Happiness is to be found when in pursuit of it, in the soothed expectation, on the way, not only upon the arrival. Accepting detours, just going the way, which is anyhow not this obvious to anyone.
Thomas Bettinelli



Happiness is just a hairflip away.
Chris Crocker

A NEW CLIP EVERY WEEK HERE

"The way the system works now, you see the clothes, within an hour or so they're online, the world sees them. They don't get to a store for six months. The next week, young celebrity girls are wearing them on red carpets. They're in every magazine. The customer is bored with those clothes by the time they get to the store. They're overexposed, you're tired of them, they've lost their freshness".
Tom Ford
















1.25.2018

Coach 1941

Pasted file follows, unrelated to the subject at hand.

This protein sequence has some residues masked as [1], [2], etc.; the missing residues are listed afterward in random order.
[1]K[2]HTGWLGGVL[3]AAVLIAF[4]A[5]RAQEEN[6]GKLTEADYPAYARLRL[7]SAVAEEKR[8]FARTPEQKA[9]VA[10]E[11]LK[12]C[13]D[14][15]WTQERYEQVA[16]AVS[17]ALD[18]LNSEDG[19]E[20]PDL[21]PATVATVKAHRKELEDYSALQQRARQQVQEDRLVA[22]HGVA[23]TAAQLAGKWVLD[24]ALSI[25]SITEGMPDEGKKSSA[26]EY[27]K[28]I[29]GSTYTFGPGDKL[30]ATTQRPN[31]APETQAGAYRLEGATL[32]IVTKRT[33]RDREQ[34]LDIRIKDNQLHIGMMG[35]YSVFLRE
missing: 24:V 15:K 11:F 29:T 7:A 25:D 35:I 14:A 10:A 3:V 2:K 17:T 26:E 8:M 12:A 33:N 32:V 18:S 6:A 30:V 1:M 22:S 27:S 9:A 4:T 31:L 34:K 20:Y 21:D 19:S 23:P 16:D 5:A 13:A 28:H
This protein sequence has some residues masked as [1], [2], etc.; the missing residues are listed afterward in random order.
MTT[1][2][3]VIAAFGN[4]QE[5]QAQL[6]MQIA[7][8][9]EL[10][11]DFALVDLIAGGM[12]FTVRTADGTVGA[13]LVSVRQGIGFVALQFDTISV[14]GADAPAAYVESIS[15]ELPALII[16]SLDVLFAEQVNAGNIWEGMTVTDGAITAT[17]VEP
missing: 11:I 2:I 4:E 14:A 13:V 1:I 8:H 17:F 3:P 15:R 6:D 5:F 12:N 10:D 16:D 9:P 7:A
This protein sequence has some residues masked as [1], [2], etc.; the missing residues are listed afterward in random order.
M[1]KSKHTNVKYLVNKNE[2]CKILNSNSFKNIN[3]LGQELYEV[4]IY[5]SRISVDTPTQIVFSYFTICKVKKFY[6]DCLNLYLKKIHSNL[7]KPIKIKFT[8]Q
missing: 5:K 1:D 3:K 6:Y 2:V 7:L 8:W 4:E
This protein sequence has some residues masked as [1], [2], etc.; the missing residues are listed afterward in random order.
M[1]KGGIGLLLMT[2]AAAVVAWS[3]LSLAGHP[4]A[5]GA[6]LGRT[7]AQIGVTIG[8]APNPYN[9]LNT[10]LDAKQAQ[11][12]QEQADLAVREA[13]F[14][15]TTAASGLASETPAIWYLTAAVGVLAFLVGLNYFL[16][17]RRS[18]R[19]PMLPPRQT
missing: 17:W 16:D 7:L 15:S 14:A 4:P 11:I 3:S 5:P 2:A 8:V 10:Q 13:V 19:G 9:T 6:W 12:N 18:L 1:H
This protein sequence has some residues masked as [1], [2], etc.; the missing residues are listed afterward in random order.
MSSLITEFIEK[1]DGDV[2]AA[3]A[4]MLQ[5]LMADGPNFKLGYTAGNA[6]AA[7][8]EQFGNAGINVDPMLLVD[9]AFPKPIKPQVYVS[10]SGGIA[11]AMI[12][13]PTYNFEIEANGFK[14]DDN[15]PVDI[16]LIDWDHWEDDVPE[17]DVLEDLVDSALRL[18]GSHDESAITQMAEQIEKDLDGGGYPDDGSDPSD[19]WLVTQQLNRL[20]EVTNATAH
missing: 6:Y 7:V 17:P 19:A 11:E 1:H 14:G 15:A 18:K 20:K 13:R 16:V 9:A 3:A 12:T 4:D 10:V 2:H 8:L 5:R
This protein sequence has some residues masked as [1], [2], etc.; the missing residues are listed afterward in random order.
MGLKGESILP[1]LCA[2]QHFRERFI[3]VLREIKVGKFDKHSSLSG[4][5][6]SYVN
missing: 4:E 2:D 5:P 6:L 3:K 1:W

Who would've thought three years ago, before Stuart Vevers' arrival at Coach, that we would be gathered at Pier 94 on a blustery winter night to watch the label's pre-Fall show ? In a short amount of time, he has worked magic at this American heritage brand : designing shearling coats and jackets that have spawned all sorts of copies and conceiving a T rex mascot that you could see all over town -on bus stop ads and dangling as charms from editors' handbags. And a 20,000-square-foot Coach flagship opened its doors on Fifth Avenue. Not a bad way to cap off the company's 75th year in business, but here was the real celebration. As an Englishman, Mr Vevers has a deep well of curiosity and affection for America. That, and a savvy way of repackaging it. Boiled down to their essences, his collections are about playfully practical bags and shoes, and, by extension, item-y leather-driven outerwear, with clever statement knits and toss-them-on dresses to sweeten the mix. But each time, he finds a new approach. One season it's cowboy boot–wearing prairie girls, the next it's Elvis-loving biker babes. This offering was his most eclectic mash-up so far, starting with the fact that he put both women's and men's collections on the runway. "Uniting the collections got us thinking about togetherness and optimism", he said. "That inspired the clothes, the set, the casting. It's diverse; it reflects real life". There were girl and boy versions of biker jackets, varsity jackets, nostalgic shearlings, and M-65 parkas, nearly all of them bearing embroidered patches. "Give a Damn" read one, a slogan lifted from New York Mayor John Lindsay and the New York Urban Coalition circa 1968 that feels particularly apt circa now. In a bittersweet bit of synchronicity, with astronaut John Glenn's death earlier, Stuart Vevers put NASA logos on sweatshirts and space shuttle intarsias on sweaters, an elaboration of the Apollo sweater from his first Coach outing for Fall 2014. He caught the fever for the statement tee early on via his collaboration with that artist Gary Baseman. That phenomenon played out here in sequined embroideries of The Stooges' logo and ice cream cones not just on tee-shirts, but leather jackets, too. Everybody wants to announce their identity on their clothes these days. Stuart Vevers is giving his customers all sorts of options, but he's being a contrarian about it. You rarely, if ever, see a Coach logo. At least I didn't spot one. The show culminated with the 75-person (a coincidence, the PR insists) Young People's Chorus of New York City and their rendition of the Alicia Keys hit "Empire state of mind". Then it was time to toss one back and post an Instagram. Like the collection itself, the photogenic party space was a loving, slightly batty ode to Americana : 1970s gas guzzlers, roadside neon, and a "motel" straight out of Stranger Things. Hey, it's not a melting pot; it's a mosaic.

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